3. A difference of opinion arose over the proper accounting for cable construction costs. The client wanted to expense all of the costs in the year ended quarter ended September 30, 2007. We suspect that the client wanted to decrease net income for the year. Two different types of costs were involved:
a. Cable television plant: Costs associated with constructing the cable television plant and providing cable service include head-end costs, cable, and drop costs. The client wanted to expense all of these costs. However, Statement of Financial Accounting Standards No. 51, "Financial Reporting by Cable Television Companies," requires that cable television plant costs incurred during the prematurity periods be capitalized in full. We had protracted discussions with Cubbies Cable regarding this issue, and we were told there was no way the company would agree to capitalize any of the costs. Given that Cubbies was not publicly-owned, our only recourse is to take the matter to the board of directors. Another concern is that nine of the eleven members of the board are family members of the CEO or past officers of Cubbies Cable. We expect this situation to work against us in convincing the client that its proposed accounting procedure is not in accordance with generally accepted accounting principles.
b. Interest cost: The client initially expensed all costs during the prematurity period. We convinced the client to change its accounting to capitalize costs during the construction period. We used for support our reference to SFAS No. 51. This Statement requires application of SFAS No. 34, "Capitalization of Interest Cost," to interest costs incurred during the construction of an asset. The application of paragraphs 13 and 14 of SFAS No. 34 to the client's situation requires that interest costs incurred during the prematurity period be capitalized in full by applying the interest capitalization rate to the average amount of accumulated expenditures for the asset during the period. The purpose of this procedure is to capitalize the amount of interest costs incurred during the prematurity period that theoretically could have been avoided if expenditures for construction of the cable television plant had not been made.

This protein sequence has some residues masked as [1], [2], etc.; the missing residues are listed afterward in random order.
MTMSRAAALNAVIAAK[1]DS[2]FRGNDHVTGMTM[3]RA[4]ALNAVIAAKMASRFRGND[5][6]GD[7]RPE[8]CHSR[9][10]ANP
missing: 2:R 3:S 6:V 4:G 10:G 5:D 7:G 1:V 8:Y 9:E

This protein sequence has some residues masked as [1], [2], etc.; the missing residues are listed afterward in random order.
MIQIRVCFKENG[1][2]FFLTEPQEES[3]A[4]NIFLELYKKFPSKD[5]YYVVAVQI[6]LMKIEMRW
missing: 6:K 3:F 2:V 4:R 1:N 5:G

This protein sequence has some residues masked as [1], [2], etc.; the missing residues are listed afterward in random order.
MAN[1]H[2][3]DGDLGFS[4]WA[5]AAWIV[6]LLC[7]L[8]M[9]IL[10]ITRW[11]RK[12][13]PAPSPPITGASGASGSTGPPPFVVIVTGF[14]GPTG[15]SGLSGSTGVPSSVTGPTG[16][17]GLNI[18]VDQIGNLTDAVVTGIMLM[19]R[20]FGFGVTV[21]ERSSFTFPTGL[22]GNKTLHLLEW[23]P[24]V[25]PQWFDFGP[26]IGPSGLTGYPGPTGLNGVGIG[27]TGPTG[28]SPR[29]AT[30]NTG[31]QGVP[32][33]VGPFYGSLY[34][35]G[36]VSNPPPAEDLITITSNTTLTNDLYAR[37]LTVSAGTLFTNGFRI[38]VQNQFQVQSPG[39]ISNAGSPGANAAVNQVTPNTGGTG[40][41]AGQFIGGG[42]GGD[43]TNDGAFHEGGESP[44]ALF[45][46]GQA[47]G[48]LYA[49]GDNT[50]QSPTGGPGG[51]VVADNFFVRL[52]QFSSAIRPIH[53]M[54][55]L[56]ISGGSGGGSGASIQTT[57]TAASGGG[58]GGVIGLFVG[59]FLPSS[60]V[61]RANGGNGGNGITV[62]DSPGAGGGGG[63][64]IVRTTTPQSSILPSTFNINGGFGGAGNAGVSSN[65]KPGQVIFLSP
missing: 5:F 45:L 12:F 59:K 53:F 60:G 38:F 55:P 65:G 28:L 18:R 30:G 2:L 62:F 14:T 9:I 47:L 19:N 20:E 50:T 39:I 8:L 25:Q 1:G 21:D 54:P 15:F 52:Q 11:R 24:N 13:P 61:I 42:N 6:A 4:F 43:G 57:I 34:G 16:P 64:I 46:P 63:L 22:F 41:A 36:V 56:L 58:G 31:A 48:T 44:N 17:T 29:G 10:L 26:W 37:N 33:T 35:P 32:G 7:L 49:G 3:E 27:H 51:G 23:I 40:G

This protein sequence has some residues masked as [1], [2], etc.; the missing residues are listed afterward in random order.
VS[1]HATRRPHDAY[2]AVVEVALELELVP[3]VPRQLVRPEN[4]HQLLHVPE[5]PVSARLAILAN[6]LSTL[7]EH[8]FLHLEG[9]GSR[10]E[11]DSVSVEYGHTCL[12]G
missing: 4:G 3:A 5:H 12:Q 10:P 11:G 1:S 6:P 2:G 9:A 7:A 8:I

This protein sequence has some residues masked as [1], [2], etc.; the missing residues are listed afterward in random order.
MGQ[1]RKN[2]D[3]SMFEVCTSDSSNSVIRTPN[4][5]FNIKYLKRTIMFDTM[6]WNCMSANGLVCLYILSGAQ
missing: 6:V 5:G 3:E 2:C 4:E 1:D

1. What do you think was the motivation for Cubbies Cable in taking the position to expense all cable costs during the nine months ended September 20, 2010? Would you characterize the position asan attempt to manage earnings? Why or why not?
2. Who are the stakeholders in this situation? Identify the major ethical issues that should be of concern to Binks in deciding whether to just go along with the firm in its support of the client, or to take some other action. What would you do at this point if you were in Binks's position? Why?
3. Would you question the company's integrity in this situation given that Cubbies did agree with the firm on the issue of capitalizing interest during the prematurity period? In other words, should CPAs be prepared to "horse trade" when dealing with a client about the proper GAAP to apply in a particular situation?